Upon examination, we see that the link is wrapped by a URL filtering service.

href="hxxps://clicktime[.]symantec[.]com/3AuyExDNpRSjkQbgT2gXygH6H2?u=hxxps://www[.]argos[.]co[.]uk[.]theninja[.]gknu[.]com/www[.]argos[.]co[.]uk/account-login/" target="_blank" rel="noopener"><span class="ox-dad7652f0e-m_609589041267919212link-blue ox-dad7652f0e-m_609589041267919212MsoHyperlink ox-dad7652f0e-m_609589041267919212MsoHyperlinkFollowed">SIGN
INTO YOUR ACCOUNT

Fig 2. Email Body in Plain Text

 

Email Headers:

Analysis of the headers indicates that the “from” address is spoofed; the “reply to” field contains the address ‘no-reply[@]creativenepal[.]org’, which does not match ‘no-replays[@]multitravel.wisata-islam[.]com’.

Research on the ‘multitravel.wisata-islam’ domain failed to produce relevant data and reinforces the suspicion that the address is spoofed. At the time of analysis, we were unable to resolve an IP address, or load the domain.

From: <no-replays[@]multitravel[.]wisata-islam[.]com>
To: <xxxx.xxxxxx@xxxxxx.com>
Subject: [WARNING SUSPECTED SPAM]  [WARNING SUSPECTED SPAM]  Please make sure
 you complete the form correctly.
Thread-Topic: [WARNING SUSPECTED SPAM]  [WARNING SUSPECTED SPAM]  Please make
 sure you complete the form correctly.
Thread-Index: AQHVIXUk7CjiCOKjHEyntcvh4etMFg==
Date: Wed, 12 Jun 2019 23:18:17 +0000
Message-ID: <7d885f411da93272271ec8ad32e5064b@localhost.localdomain>
Reply-To: <“:no-reply”[@]creativenepal[.]org>

Fig 3. Email Headers

Phishing Page:

Once the user clicks on the “Sign into your account” hyperlink, they are redirected to a convincing imitation of the true Argos login page requesting the victims’ Username and Password.

This then leads the user to a second page, where the user is requested to supply details for their Argos store credit card account. This page follows the standard format for regular credit/debit cards with one key difference: the additional request for a ‘Card Amount’. This request is specific to the Argos Card as referenced in the copy: “The Argos Card lets you shop at Argos, with flexible payment plans that give you longer to pay” (see: https://www.argos.co.uk/help/argos-card/apply). This deviates from standard forms by asking the user for their credit limit.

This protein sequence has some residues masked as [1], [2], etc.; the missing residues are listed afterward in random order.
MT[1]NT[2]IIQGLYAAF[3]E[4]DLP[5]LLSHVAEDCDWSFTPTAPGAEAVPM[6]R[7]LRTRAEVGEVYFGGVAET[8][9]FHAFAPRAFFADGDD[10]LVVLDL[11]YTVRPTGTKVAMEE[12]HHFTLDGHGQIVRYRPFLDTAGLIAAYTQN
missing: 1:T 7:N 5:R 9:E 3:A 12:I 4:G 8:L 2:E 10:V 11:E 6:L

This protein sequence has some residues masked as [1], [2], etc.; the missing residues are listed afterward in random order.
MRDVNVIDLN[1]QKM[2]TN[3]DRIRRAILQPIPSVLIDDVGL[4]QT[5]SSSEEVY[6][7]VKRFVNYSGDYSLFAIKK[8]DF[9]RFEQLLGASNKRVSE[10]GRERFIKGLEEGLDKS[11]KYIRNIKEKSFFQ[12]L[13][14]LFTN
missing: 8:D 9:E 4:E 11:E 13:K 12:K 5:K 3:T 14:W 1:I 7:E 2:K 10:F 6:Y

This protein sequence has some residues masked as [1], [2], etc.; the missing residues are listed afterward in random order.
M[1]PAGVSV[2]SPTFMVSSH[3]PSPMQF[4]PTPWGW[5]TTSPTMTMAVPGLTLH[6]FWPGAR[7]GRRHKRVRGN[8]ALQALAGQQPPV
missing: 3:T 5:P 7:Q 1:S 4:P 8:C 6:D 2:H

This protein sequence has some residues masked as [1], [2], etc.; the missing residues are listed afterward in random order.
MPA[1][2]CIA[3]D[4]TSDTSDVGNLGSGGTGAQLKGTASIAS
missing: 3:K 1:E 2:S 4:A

Fig 4. Phishing Page

Gateway Evasion:

This campaign has been observed to pass through the ‘Symantec Messaging Gateway’.

We can see the influence of the Email gateway which injected ‘Warning Suspected Spam’ headers to the Subject Line and incorrectly presented this phish as a benign marketing email, and not a phishing attempt.

Conclusion:

To help protect against this type of credential phish, Cofense PhishMe™ offers a template called “Account Limitation” in order to improve phishing awareness training.

This credential phish eluded gateways and was actually mis-identified as harmless marketing spam. In fact 75% of threats reported to the Cofense Phishing Defense Center are Credential Phish. Protect the keys to your kingdom – condition end users to be resilient to Credential Harvesting attacks with Cofense PhishMe.

 

All third-party trademarks referenced by Cofense™ whether in logo form, name form or product form, or otherwise, remain the property of their respective holders, and use of these trademarks in no way indicates any relationship between Cofense and the holders of the trademarks.

i Google Search “Argos Data Breach 2018”